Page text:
DETROIT (Sept. 29, 2:45 p.m. ET) — Two companies are racing to develop the Holy Grail of electric and hybrid vehicles: a solid-state battery.
The technology is not expected in showrooms until the next decade, one expert says, as researchers tackle energy storage and manufacturing challenges.
Solid-state batteries store energy in thin, solid film, not liquid. They would give electric vehicles more range than the current 70 miles or so. And they are lighter than current lithium ion batteries, which use a liquid electrolyte.
The batteries, also called thin-film batteries, do not catch fire if ruptured. Fire is a risk for lithium ion cells used in vehicles.
General Motors and the Japanese conglomerate Itochu Corp. have invested $4.2 million in one of the competitors, Sakti3 Inc. of Ann Arbor, Mich.
“Without the need to manage liquids in electrochemical cells, it is possible to improve energy density while reducing complexity,” said Ann Marie Sastry, CEO of Sakti3.
Meanwhile, researchers at University of Central Florida last year tested the battery chemistry of Planar Energy Devices Corp., another developer of solid-state battery technology. The test demonstrated conductivity comparable to that of a traditional battery, a good step forward.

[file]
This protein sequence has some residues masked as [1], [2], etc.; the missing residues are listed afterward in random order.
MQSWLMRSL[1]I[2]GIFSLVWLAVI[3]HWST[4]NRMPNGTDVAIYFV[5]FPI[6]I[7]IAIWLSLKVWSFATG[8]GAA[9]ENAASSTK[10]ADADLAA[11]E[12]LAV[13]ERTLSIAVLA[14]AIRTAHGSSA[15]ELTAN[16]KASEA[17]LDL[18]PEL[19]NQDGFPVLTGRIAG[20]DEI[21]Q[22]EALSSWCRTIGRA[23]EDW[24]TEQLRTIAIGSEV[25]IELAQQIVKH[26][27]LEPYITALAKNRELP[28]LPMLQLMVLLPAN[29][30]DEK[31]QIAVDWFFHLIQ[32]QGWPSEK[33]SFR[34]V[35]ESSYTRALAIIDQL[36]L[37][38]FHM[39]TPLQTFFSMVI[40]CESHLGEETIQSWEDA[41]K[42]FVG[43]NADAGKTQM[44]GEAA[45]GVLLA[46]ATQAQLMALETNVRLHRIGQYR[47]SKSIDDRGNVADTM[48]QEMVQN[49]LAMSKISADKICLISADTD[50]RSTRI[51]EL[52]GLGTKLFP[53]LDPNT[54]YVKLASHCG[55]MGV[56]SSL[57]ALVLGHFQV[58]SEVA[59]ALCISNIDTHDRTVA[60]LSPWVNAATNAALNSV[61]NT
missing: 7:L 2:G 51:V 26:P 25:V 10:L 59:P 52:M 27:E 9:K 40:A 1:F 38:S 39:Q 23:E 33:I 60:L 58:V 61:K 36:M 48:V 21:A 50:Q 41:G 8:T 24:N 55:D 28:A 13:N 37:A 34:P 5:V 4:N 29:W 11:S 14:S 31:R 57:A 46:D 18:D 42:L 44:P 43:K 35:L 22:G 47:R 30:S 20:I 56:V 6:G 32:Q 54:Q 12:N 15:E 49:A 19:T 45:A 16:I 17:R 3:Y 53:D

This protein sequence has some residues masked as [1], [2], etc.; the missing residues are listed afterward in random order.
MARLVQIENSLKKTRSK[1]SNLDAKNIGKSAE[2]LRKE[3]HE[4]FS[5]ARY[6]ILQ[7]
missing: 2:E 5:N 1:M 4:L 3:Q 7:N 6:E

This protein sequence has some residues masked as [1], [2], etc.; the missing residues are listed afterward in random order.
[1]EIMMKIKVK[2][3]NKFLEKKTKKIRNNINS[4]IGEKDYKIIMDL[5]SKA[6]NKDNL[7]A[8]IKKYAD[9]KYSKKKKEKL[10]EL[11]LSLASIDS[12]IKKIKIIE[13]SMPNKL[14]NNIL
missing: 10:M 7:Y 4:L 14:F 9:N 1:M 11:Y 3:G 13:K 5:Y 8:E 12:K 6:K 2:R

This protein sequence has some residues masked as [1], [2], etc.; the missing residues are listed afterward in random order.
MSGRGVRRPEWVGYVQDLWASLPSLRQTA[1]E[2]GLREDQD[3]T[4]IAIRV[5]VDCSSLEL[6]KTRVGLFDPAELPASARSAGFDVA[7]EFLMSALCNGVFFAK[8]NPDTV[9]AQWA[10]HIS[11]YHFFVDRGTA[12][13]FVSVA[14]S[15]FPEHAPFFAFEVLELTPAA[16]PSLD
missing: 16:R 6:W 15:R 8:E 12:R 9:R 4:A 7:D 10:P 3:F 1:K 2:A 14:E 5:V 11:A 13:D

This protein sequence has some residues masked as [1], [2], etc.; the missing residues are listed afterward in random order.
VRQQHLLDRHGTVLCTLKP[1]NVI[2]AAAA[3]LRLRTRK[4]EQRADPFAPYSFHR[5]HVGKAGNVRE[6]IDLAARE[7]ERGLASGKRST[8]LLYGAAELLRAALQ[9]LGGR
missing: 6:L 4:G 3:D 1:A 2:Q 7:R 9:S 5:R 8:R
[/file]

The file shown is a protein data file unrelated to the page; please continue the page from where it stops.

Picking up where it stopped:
Planar Energy, of Orlando, Fla., says it has identified a class of solid-state electrolytes capable of high energy density.
“This fundamental materials breakthrough, coupled with our proprietary low-cost manufacturing process, will render traditional chemical batteries obsolete,” said Scott Faris, CEO of Planar Energy. “It will allow solid-state battery fabrication that will enable manufacturers to increase their capacity by 200 to 300 percent, while reducing costs more than 50 percent.”
Bill Wallace, GM's director of global battery systems engineering, said: “Though risky, we do believe that solid-state lithium ion batteries have merit and we are working on their development. We see them on a potential five-year time horizon, assuming certain significant shortcomings can be resolved.”
Jon Bereisa, CEO of consulting firm Auto Lectrification in suburban Detroit, expects solid-state batteries to replace current lithium ion batteries between 2020 and 2025.